One day, probably in the early 1950's, while I was engrossed in a line of X's, a man come into the office, presumably to do some business with him. I noticed him coming in, but I quickly returned to my typing. I then heard my grandfather shriek, “Get out of here, you God damned Turk! GET OUT!” and he came out from behind the counter and practically kicked the poor guy out the door. I looked up, at once scared and shocked to see the scuffle.

I had never seen my grandfather with such anger. “He's a god damned Turk, Bobby! He's an ANIMAL! NO Turk comes into this office.”

To look at me, you'd never know I'm an Armenian. I don't have olive skin; nor did I, in my younger days, own a thick mop of dark brown hair. The recombining of my Armenian mother and my Irish-German father's DNA awarded me – for better or worse - a ruddy complexion, green eyes and blond/brown hair, and above-average height. A male version of the Kardashians I'm not, nor ever was, even on my best day.

Yet, as probably every human being who has Armenian blood flowing in his veins knows, learning “the story of the massacres” is part of growing up. There isn't a single person of any kind of Armenian background who hasn't some story to tell of their ancestors, some distant relative who suffered at the hands of the Ottoman Turks in the late 1800's or during World War I. Even the newly created Republic of Turkey, in it's earliest days continued with the killings. To most Turkish people, Kemal Ataturk is credited with bringing a new nation into the 20th century. To most older Armenians, though, he is certainly not. He was just another in a long line of powerful Muslim men who persecuted the Christian Armenians.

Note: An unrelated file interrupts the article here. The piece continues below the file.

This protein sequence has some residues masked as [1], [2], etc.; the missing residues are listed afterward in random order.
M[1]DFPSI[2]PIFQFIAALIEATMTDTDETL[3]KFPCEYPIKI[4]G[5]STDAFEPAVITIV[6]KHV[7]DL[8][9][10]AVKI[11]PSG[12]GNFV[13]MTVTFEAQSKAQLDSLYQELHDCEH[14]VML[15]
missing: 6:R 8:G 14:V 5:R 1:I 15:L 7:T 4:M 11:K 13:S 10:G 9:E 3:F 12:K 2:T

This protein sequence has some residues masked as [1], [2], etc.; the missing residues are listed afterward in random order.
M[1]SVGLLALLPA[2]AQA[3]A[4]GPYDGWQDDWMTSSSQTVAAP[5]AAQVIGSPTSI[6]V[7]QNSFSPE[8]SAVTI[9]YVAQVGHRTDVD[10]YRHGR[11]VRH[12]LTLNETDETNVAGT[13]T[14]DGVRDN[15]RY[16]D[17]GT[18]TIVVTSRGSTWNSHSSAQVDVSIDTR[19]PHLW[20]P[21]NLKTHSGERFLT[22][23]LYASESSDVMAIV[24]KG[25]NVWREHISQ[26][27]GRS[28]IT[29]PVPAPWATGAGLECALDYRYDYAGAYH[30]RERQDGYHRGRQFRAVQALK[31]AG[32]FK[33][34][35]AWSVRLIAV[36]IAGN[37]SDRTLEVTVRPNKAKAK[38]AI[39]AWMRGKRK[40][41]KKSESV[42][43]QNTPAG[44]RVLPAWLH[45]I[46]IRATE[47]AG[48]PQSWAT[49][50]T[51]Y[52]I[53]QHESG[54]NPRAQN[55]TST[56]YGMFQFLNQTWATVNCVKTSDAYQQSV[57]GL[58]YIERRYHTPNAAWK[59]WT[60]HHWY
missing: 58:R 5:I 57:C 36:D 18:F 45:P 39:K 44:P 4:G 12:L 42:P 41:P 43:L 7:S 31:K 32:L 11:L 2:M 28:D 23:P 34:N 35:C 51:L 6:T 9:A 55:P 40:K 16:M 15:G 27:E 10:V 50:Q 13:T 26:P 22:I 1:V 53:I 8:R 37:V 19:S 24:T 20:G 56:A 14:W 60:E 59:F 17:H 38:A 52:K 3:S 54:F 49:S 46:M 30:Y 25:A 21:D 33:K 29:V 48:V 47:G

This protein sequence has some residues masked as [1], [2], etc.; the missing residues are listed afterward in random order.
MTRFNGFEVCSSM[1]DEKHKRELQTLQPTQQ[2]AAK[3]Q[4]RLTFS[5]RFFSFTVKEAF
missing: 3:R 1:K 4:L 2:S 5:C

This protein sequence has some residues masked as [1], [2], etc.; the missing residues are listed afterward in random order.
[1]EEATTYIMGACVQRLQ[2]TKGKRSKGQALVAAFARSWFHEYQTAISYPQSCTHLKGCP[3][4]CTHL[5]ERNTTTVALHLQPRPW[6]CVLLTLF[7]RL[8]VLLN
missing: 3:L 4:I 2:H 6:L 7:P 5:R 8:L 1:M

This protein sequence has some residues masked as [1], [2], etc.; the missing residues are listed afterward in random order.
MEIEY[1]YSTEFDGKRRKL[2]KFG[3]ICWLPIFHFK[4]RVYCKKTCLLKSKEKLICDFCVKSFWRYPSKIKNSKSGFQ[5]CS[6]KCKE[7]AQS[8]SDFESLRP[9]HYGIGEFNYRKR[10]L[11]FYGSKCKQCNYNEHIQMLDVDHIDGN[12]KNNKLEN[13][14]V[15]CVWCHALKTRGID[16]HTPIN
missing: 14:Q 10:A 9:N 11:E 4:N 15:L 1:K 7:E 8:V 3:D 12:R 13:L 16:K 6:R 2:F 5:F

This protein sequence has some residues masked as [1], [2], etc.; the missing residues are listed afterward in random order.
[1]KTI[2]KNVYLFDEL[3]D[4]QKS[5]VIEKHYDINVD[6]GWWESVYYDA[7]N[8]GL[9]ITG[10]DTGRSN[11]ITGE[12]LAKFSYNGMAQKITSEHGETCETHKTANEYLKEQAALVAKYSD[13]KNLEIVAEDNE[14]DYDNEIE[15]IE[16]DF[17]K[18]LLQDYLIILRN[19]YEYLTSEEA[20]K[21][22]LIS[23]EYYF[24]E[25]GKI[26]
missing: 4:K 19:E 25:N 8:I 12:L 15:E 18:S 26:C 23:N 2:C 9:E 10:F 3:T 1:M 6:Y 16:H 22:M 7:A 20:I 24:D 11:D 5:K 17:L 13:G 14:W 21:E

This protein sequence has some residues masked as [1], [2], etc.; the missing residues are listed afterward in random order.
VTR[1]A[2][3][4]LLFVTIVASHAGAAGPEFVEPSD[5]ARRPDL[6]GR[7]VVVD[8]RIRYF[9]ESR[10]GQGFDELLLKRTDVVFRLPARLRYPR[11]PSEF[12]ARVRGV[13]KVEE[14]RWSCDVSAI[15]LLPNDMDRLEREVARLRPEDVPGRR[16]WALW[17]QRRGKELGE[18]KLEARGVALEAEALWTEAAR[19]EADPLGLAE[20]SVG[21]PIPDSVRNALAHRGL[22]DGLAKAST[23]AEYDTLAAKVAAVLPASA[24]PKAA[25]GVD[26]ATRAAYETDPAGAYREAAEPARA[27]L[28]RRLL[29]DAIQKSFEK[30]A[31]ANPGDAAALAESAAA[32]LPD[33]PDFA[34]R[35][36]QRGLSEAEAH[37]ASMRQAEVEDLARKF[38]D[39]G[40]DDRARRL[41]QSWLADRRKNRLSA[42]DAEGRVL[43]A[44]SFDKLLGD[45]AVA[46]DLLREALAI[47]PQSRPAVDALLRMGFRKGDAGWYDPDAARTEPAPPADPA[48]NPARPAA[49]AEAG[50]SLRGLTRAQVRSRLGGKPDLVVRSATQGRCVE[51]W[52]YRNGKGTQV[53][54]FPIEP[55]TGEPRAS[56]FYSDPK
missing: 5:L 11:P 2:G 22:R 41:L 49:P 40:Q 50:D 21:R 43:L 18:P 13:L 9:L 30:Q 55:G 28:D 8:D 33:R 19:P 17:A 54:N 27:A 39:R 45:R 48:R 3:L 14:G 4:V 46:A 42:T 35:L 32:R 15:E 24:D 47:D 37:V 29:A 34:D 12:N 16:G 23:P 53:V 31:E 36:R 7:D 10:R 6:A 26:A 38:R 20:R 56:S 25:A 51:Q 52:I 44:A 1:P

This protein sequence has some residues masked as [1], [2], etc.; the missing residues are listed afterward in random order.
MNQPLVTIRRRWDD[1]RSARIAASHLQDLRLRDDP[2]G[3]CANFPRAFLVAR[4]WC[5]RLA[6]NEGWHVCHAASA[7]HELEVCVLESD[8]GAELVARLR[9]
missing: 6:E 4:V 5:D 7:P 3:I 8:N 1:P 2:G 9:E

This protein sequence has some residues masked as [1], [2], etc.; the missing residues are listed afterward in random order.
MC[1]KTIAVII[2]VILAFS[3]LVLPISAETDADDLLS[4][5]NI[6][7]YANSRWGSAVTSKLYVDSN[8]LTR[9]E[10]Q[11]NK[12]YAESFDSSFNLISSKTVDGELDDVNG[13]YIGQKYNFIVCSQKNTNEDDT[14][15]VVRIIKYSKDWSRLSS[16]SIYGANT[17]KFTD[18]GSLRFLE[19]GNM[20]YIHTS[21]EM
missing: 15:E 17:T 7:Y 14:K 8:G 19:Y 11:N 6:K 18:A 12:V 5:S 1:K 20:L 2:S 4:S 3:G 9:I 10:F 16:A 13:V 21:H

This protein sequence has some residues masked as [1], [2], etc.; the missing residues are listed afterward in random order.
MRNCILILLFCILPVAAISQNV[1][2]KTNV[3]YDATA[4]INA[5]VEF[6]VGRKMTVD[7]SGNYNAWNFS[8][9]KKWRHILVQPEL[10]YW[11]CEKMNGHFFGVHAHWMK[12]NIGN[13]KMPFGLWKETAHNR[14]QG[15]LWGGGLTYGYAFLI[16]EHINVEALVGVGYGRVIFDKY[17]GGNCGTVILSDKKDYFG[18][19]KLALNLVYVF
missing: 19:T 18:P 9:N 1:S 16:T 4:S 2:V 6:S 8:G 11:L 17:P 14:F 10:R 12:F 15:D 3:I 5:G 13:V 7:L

Under the house

When my grandfather died, I was around 18 or so years old. After he passed away, my father and I cleaned out his hotel room on Grant Avenue. There were stacks of books which we dutifully collected and then stored in the basement of the house we lived in down the peninsula in a suburban little town; and there they stayed for another 30 years or more, untouched, gathering dust and subjected to the ravages of damp winters, mold, and paper eating bugs of one kind or another.

One day, in my late 50s, as my mother's health began to fail, my curiosity about those books was somehow piqued enough to go under the house, among the spider webs and nails hammered through the sub-floor above and take look at them. They turned out to be a treasure trove of books long out of print but written by famous men of the day. And nearly all of them had some relationship to the Armenian genocide. There were eyewitness accounts of the killings by Viscount James Bryce, Henry Morgenthau, and Arnold Toynbee, as well as works about Woodrow Wilson and the League of Nations. It was, in fact, a literary snapshot of a particular time and event in history. I even found a copy of T.E. Lawrence's “Seven Pillars of Wisdom.” (I later came to surmise that my grandfather was not so much interested in Lawrence of Arabia's war exploits as he was his accounting of his torture by the Turkish bey after having been captured.)